by Christin Ditchfield
Reading and Writing Ideas
- Read aloud together as a family — even with older elementary / junior high kids! If it’s a great story, they’ll be drawn in.
- Listen to audio books together in the car, on road trips and family vacations. Talk about the story, what the kids liked and didn’t like, what part of the story was their favorite, which character they liked the most. If they think the book should have ended differently, encourage them to write their own ending and share it with you.
- If you have a reluctant reader (and even if you don’t!), expose them to a wide variety of genres. Show them that not all books are the same — sometimes you have to look to find one you like. At the library, help them pull books from different sections: mystery, action / adventure, science fiction, westerns, biography, history, how-to books, trivia and fun facts, joke books — anything that might capture their interest and imagination!
- Remember that reading is reading. Encourage your children to read street signs, instructions to a project you’re working on, or the directions to recipe you make together. Have them read the backs of DVDs (and not just look at the pictures) before deciding which one to watch. Look for ways to incorporate good reading skills into everyday life.
- Encourage children to keep a journal or a scrapbook — especially over the holidays or during a family vacation. Provide all kinds of pens, pencils, markers, crayons, stickers (or access to the computer).Whatever makes it fun and interesting to them!
- I have four nephews, and I’ve found I can get them to write all kinds of stories, poems, and prayers — if it’s part of a special day or time that we’re sharing together, I do it with them, and I make it a project. We use glue and glitter and stickers and construction paper and funky scissors and stencils and make a huge mess! Then we frame what they’ve written in inexpensive frames and hang them in their bedrooms or present them as gifts to other family members.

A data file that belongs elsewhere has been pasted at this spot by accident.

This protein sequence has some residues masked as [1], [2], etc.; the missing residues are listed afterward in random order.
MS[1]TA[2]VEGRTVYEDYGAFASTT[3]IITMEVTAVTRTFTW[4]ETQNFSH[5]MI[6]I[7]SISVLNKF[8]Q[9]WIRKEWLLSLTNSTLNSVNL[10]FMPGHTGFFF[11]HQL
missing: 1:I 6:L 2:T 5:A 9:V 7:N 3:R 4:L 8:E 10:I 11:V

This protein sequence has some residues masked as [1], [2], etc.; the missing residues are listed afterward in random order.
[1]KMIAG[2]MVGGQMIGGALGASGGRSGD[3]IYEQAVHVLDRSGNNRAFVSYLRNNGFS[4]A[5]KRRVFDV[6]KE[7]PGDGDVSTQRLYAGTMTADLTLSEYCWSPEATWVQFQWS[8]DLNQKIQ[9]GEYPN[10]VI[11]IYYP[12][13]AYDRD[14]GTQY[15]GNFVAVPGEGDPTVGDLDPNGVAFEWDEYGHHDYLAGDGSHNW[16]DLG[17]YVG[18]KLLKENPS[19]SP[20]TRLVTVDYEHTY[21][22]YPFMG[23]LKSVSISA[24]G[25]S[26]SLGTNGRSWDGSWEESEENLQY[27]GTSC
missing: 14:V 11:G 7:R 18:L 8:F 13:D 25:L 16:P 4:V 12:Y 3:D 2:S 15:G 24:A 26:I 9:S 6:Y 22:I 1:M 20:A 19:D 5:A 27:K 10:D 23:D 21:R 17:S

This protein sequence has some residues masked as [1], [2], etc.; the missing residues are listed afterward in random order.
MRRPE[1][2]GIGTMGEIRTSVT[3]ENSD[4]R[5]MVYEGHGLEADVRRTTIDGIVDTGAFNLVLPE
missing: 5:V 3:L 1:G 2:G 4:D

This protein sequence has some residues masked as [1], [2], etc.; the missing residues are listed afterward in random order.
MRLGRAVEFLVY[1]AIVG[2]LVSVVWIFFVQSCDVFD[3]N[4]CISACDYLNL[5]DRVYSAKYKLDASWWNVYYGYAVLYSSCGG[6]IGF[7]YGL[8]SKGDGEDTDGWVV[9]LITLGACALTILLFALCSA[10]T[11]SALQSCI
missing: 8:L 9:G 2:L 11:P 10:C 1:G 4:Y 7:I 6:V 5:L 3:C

- Create a family newspaper or magazine — or even a blog — that you publish on a regular basis. Get together and go through a pile of magazines or newspapers, asking the kids to help you figure out what goes into one of these publications — news, sports, advice, recipes, puzzles, short stories, comic strips, photos with captions. Put each family member in charge of a different department or a different issue (you can take turns and switch things up later). Help them discover that “writing” encompasses a lot of different subjects and styles — and find one they like!
- If your child is struggling with a writing assignment, take fifteen minutes and go over the instructions. Help them brainstorm — scribbling notes on scrap paper or a white board — what they want to write about or what they need to include. (You could offer to type these notes on the computer while they talk, if that’s faster for both of you.) Ask leading questions to get them started. Then remind them of the basic structure of any paragraph or paper: A thesis / theme / introductory statement that makes a point or expresses an opinion, a bunch of sentences that give examples or make arguments to support and prove the thesis, followed by a concluding sentence that summarizes the arguments and more or less repeats the thesis.(A longer paper has an introductory paragraph, followed by several paragraphs of examples / support, followed by a concluding paragraph.) If you can help your child figure out what their thesis is and what their supporting facts are, they should be well on their way to getting the paper written!
Bio: A former preschool and elementary school teacher, Christin Ditchfield is now a conference speaker, syndicated radio host, and author of more than fifty books for children and their families, including Golden Books Cowlick! and Shwatsit!